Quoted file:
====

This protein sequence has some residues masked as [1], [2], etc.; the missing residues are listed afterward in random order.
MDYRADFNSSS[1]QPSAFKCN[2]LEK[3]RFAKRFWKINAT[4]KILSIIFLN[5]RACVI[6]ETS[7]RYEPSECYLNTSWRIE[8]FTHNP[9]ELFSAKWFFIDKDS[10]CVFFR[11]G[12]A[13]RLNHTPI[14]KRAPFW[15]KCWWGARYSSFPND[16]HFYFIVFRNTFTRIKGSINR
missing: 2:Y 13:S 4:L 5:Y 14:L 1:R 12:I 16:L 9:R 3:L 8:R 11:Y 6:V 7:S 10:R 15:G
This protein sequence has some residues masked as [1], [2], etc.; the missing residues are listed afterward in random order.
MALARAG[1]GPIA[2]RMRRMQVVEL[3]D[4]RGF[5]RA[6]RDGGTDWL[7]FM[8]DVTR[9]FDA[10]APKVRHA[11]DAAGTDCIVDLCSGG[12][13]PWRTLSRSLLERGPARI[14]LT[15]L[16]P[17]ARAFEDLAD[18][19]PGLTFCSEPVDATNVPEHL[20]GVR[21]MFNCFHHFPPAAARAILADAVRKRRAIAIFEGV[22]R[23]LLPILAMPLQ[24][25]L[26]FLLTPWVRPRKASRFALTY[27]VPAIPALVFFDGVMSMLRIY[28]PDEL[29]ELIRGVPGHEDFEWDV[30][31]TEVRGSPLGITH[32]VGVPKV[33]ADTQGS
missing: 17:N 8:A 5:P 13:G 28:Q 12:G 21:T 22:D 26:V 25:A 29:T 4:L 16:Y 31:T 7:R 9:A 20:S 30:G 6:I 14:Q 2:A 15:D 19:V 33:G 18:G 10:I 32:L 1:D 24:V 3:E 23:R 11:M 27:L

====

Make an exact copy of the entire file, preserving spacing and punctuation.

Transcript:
This protein sequence has some residues masked as [1], [2], etc.; the missing residues are listed afterward in random order.
MDYRADFNSSS[1]QPSAFKCN[2]LEK[3]RFAKRFWKINAT[4]KILSIIFLN[5]RACVI[6]ETS[7]RYEPSECYLNTSWRIE[8]FTHNP[9]ELFSAKWFFIDKDS[10]CVFFR[11]G[12]A[13]RLNHTPI[14]KRAPFW[15]KCWWGARYSSFPND[16]HFYFIVFRNTFTRIKGSINR
missing: 2:Y 13:S 4:L 5:Y 14:L 1:R 12:I 16:L 9:R 3:L 8:R 11:Y 6:V 7:S 10:R 15:G
This protein sequence has some residues masked as [1], [2], etc.; the missing residues are listed afterward in random order.
MALARAG[1]GPIA[2]RMRRMQVVEL[3]D[4]RGF[5]RA[6]RDGGTDWL[7]FM[8]DVTR[9]FDA[10]APKVRHA[11]DAAGTDCIVDLCSGG[12][13]PWRTLSRSLLERGPARI[14]LT[15]L[16]P[17]ARAFEDLAD[18][19]PGLTFCSEPVDATNVPEHL[20]GVR[21]MFNCFHHFPPAAARAILADAVRKRRAIAIFEGV[22]R[23]LLPILAMPLQ[24][25]L[26]FLLTPWVRPRKASRFALTY[27]VPAIPALVFFDGVMSMLRIY[28]PDEL[29]ELIRGVPGHEDFEWDV[30][31]TEVRGSPLGITH[32]VGVPKV[33]ADTQGS
missing: 17:N 8:A 5:P 13:G 28:Q 12:G 21:T 22:D 26:V 25:A 29:T 4:L 16:Y 31:T 7:R 9:A 20:S 30:G 6:I 14:Q 2:A 15:D 19:V 33:G 18:G 10:I 32:L 1:D 24:V 3:E 23:R 11:M 27:L